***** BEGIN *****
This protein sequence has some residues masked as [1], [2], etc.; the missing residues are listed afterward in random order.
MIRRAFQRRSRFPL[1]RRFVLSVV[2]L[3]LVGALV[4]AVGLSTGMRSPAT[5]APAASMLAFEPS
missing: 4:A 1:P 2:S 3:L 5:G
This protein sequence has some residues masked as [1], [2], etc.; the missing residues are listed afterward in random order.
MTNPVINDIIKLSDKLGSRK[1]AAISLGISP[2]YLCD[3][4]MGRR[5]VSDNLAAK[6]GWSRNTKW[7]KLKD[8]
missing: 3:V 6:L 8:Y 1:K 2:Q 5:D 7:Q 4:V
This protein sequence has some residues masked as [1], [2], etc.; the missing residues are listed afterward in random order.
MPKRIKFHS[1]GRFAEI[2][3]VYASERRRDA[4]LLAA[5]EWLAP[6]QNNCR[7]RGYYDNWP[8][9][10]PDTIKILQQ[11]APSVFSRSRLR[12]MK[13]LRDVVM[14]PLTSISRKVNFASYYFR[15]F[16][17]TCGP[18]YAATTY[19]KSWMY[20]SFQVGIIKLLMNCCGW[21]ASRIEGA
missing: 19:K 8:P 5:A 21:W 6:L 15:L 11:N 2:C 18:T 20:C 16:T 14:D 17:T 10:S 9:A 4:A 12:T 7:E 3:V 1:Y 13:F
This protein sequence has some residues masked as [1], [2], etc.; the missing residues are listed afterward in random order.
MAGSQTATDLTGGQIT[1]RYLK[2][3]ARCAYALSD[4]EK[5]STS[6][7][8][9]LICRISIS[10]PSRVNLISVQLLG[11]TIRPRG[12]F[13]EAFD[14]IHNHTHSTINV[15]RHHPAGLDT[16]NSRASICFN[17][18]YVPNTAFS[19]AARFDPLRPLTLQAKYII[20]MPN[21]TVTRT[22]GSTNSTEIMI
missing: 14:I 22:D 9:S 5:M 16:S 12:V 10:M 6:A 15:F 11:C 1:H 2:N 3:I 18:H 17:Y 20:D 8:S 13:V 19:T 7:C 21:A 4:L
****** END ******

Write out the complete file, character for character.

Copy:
This protein sequence has some residues masked as [1], [2], etc.; the missing residues are listed afterward in random order.
MIRRAFQRRSRFPL[1]RRFVLSVV[2]L[3]LVGALV[4]AVGLSTGMRSPAT[5]APAASMLAFEPS
missing: 4:A 1:P 2:S 3:L 5:G
This protein sequence has some residues masked as [1], [2], etc.; the missing residues are listed afterward in random order.
MTNPVINDIIKLSDKLGSRK[1]AAISLGISP[2]YLCD[3][4]MGRR[5]VSDNLAAK[6]GWSRNTKW[7]KLKD[8]
missing: 3:V 6:L 8:Y 1:K 2:Q 5:D 7:Q 4:V
This protein sequence has some residues masked as [1], [2], etc.; the missing residues are listed afterward in random order.
MPKRIKFHS[1]GRFAEI[2][3]VYASERRRDA[4]LLAA[5]EWLAP[6]QNNCR[7]RGYYDNWP[8][9][10]PDTIKILQQ[11]APSVFSRSRLR[12]MK[13]LRDVVM[14]PLTSISRKVNFASYYFR[15]F[16][17]TCGP[18]YAATTY[19]KSWMY[20]SFQVGIIKLLMNCCGW[21]ASRIEGA
missing: 19:K 8:P 5:A 21:W 6:L 15:L 11:N 2:C 18:T 20:C 16:T 14:D 17:T 10:S 9:A 4:A 12:T 7:E 3:V 1:Y 13:F
This protein sequence has some residues masked as [1], [2], etc.; the missing residues are listed afterward in random order.
MAGSQTATDLTGGQIT[1]RYLK[2][3]ARCAYALSD[4]EK[5]STS[6][7][8][9]LICRISIS[10]PSRVNLISVQLLG[11]TIRPRG[12]F[13]EAFD[14]IHNHTHSTINV[15]RHHPAGLDT[16]NSRASICFN[17][18]YVPNTAFS[19]AARFDPLRPLTLQAKYII[20]MPN[21]TVTRT[22]GSTNSTEIMI
missing: 14:I 22:D 9:S 5:M 16:S 12:V 10:M 6:A 15:F 11:C 1:H 2:N 3:I 18:H 17:Y 20:D 8:S 13:V 19:T 7:C 21:A 4:L